This attitude can also be seen in the world of the original hacker community, which has an ethos of creating lots of great, focused tools that can be strung together by the user to suit their needs. It’s called the UNIX Way. You master a large number of simple tools, and then you don’t need to settle for apps that sort of do what you want – you can quickly and easily construct something that works right for you. The culture values the ability to hack them together in industrious and elegant ways.
The Business Model Canvas was designed to be hacked, built upon, and extended. Alex Osterwalder wanted to make the diverse methods from design available to business strategy.
In the frantic world of accelerators, we found that we didn’t need the Canvas to be a small version of a business plan, or to be a dashboard for success, or to communicate with investors; we needed it to help keep all of the options and possibilities in one place where we could make informed decisions as a team. So we hacked it to create Option Cards - mini-canvases in a card deck, rather than a poster on the wall with sticky notes.
Cross community mastery
Vermeer’s venture into the camera obscura is an example of how masters look to other disciplines. We can see this in modern times too.
Sangeeta Bhatia is what we’d call a hacker-scientist. She was working in cancer research but was frustrated that so much research wasn’t reaching patients. So she went into clinics and designed a way to detect cancer that involved a quick injection, eating some yoghurt and then doing a urine test. This was a completely new way to test for cancer as it moved away from the typical huge and expensive apparatus that is normally used. By looking outside common pratice and commonly used tools, Bhatia was able to take a huge step towards making cancer detection affordable around the world.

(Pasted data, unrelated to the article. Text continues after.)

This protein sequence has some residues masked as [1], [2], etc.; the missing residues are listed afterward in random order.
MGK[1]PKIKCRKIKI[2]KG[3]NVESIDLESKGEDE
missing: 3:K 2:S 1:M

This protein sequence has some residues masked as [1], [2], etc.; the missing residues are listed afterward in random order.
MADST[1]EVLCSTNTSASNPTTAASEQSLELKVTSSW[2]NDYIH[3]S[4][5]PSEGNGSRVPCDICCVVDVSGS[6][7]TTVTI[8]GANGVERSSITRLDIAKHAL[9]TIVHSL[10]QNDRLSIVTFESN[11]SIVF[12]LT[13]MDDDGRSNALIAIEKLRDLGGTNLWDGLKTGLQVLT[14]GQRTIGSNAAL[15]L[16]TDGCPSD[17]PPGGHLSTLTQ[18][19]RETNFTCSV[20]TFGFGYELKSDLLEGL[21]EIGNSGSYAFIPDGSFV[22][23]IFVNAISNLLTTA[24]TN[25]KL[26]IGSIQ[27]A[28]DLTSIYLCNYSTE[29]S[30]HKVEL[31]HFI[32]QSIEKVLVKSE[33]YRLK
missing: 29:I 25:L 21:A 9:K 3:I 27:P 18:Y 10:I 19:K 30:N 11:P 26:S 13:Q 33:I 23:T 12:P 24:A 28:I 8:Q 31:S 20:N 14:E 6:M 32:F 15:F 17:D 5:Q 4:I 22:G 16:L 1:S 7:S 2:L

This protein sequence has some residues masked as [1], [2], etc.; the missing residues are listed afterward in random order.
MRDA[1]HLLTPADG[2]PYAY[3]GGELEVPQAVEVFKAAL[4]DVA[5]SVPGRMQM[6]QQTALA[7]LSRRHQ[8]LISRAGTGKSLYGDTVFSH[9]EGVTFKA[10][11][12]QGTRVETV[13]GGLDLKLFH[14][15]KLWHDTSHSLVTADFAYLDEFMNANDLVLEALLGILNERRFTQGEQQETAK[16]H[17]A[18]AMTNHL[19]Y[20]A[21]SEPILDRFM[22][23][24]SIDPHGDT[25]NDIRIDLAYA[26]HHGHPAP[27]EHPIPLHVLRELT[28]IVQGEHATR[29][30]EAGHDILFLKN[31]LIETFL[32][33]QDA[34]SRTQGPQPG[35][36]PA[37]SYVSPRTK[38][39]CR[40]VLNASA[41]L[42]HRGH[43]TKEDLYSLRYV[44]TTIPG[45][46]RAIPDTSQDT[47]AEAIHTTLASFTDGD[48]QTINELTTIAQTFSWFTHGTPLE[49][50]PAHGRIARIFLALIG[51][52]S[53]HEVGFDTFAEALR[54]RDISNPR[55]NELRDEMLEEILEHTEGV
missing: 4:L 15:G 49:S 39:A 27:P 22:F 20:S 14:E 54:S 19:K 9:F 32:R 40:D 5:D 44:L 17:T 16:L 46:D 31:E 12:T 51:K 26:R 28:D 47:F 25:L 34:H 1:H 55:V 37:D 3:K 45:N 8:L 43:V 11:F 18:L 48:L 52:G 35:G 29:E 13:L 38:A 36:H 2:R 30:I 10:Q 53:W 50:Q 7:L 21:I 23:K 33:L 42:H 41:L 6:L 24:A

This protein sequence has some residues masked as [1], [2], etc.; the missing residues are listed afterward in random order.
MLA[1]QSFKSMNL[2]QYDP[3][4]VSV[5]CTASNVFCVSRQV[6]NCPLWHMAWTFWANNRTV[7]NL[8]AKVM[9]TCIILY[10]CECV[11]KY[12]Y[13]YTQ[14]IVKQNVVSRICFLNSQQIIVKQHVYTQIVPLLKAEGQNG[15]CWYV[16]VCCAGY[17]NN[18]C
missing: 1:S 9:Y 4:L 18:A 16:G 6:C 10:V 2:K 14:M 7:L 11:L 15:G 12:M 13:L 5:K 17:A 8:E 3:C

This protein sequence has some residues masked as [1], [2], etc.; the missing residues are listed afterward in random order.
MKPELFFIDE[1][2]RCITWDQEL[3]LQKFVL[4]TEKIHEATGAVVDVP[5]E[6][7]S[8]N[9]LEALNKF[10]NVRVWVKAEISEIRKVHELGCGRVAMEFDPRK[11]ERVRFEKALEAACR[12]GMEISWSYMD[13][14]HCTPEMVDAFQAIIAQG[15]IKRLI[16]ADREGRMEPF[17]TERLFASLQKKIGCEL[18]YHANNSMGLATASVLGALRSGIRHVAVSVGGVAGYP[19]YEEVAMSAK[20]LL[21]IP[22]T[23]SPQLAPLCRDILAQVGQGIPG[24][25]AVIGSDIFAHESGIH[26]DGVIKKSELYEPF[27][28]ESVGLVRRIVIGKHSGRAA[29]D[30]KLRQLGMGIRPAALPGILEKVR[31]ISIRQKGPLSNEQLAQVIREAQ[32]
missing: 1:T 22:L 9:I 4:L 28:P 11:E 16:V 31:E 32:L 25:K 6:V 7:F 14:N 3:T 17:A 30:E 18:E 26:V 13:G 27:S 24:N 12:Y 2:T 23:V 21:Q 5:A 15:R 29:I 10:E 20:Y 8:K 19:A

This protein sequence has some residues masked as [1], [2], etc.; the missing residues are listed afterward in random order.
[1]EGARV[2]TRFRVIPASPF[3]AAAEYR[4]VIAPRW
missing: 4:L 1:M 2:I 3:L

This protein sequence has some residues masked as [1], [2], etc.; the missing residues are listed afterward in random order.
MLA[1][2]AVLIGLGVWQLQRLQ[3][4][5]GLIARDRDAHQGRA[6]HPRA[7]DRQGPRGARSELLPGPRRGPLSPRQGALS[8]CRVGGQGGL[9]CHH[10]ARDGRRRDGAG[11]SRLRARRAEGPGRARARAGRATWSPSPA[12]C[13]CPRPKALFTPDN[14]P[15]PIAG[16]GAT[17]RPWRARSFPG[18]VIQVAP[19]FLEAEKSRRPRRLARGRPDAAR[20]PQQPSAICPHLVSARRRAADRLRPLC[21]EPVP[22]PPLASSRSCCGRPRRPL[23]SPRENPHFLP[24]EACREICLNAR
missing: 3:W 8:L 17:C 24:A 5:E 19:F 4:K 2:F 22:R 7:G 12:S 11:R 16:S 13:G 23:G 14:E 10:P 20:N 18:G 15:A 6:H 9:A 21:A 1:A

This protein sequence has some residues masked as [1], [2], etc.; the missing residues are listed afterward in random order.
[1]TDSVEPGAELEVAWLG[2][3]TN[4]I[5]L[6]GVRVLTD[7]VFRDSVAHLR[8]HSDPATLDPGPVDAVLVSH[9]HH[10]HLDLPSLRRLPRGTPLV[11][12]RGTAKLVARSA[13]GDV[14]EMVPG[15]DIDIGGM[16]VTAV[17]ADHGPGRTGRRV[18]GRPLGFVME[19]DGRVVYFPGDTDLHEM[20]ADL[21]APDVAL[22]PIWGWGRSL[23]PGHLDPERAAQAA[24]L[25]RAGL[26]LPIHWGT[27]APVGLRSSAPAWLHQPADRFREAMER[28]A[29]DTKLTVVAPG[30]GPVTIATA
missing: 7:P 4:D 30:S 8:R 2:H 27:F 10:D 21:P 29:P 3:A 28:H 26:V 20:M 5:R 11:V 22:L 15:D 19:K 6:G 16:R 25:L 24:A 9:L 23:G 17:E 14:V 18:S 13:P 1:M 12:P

GrantTree offers another example; they’re a great startup business in London. They help startups apply for government funding. You might expect that in order to get their help you’d have to spend hours filling out a forest’s worth of forms. But in order to make this process more efficient GrantTree have borrowed from the tech world. They created their own software, and with that created a number of advantages over their stuffier competitors.
With Leancamp, we connected the nascent Lean Startup communities (circa 2009-2010) to the more established Design world, and to the broader-viewed business world though the Business Model Canvas community. We connected the doers. This led to a number of developments for the global Lean Startup movement. London, and Leancamp, were at their centre, and our startups had the benefit of that knowledge first.
Team work and growth
Startup founders who successfully achieve growth find people who share their vision and values.
Masters of craft in many areas follow the same pattern. They progress from their own technical or artistic sphere, to learning from other masters, to forming teams which act as an extension of themselves.
Look at actors. Ever wonder why so many actors become directors? As they master acting, they progress to mastering film-making. This means working not just as a great actor yourself, but enabling greatness in other actors and with the entire film or theatre crew. For directors, their team becomes their tool; they learn to manage a team, and the team extends them.
One of the best pieces of management advice I’ve ever been given was that “You’re responsible for your team’s flow."